The question of weaknesses is one that comes up quite often in job interviews and yet it never seems to get any easier to answer. Weaknesses are exactly what you do not want to tell a prospective employer about, but there you are, on the spot and unsure of what to say. Instead of heading in to the interview unprepared and taking it as it comes, create a plan and stick to it. You will be a lot less nervous when the question is asked and it may mean the difference between getting the job and leaving disappointed.
The truth is you do have weaknesses. Everyone does. Try taking an online personality quiz to see what those weaknesses actually are. This can help you to admit one of them to an interviewer when the time comes. Once you understand where your approach needs a little work, you can explain how you are conscious of the flaw and have taken steps to improve. Talk about your weakness as something you suffered from in the past and realized. Follow your statement with a description of what you've done to fix things and how things work out better now. For example say, "When I started in my last position I was unable to manage my time properly, but I developed a day plan to help eliminate that issue."
Instead of preparing an exact response to the question, try an ad lib approach that speaks to the situation and avoids any hollow-sounding cliches. For example, think through a few of your actual weaknesses and know them so you are not caught off guard should the topic come up. During your meeting, listen to your interviewer and try to read a bit into what she is looking for in a candidate. Let your judgement determine your approach and answer the question in the moment rather than planning a canned response. You won't sound staged, which the interviewer will appreciate. (Reference 1)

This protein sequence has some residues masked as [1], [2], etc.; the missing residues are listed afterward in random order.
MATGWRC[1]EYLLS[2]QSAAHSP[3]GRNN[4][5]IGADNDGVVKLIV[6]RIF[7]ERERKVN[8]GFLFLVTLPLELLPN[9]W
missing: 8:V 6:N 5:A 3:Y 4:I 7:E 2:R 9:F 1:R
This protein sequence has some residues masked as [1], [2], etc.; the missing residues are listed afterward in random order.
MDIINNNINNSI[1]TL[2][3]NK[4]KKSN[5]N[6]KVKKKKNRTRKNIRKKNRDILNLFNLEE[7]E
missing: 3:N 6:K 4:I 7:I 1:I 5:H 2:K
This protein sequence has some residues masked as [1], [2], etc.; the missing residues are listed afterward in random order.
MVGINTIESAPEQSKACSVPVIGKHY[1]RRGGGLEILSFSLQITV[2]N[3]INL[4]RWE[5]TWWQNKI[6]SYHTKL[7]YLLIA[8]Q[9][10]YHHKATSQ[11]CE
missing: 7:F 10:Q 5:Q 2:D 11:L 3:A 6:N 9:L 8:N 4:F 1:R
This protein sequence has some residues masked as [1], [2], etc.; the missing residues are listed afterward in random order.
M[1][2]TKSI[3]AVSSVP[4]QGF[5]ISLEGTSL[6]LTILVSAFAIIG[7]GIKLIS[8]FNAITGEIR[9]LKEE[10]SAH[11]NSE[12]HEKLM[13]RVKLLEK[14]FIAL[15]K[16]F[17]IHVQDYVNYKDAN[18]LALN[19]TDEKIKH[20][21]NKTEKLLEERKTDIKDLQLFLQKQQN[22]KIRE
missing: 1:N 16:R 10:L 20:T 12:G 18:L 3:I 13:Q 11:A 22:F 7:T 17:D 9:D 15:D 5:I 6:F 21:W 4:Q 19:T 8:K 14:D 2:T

Study the position for which you are applying and learn exactly what duties it entails. Once you know what you will be doing on a regular basis, you can also determine which skills you will not be using on the job. Focus your attention on these unnecessary skills and admit to a weakness that will not have any immediate impact on your role. For example, if you are interviewing for a creative marketing position and admit a lack of interest in math, your weakness may not be a concern since it should not come into play in your new role.
Turning the Tide
Many people feel that admitting any type of real weakness can damage your status in the eyes of the interviewer and leave you further down the list of eligible candidates than you really want to be. Answering the question with a more general statement of positivity is one way to eliminate the fear of damaging your own reputation. Nicole Williams, a career expert with LinkedIn recommends the question be answered by explaining your penchant for taking on too much and your intent to be more focused in the future. Such a response admits only that you are a hard worker and takes nothing away from your candidacy.
Robert Morello has an extensive travel, marketing and business background. He graduated with a Bachelor of Arts from Columbia University in 2002 and has worked in travel as a guide, corporate senior marketing and product manager and travel consultant/expert. Morello is a professional writer and adjunct professor of travel and tourism.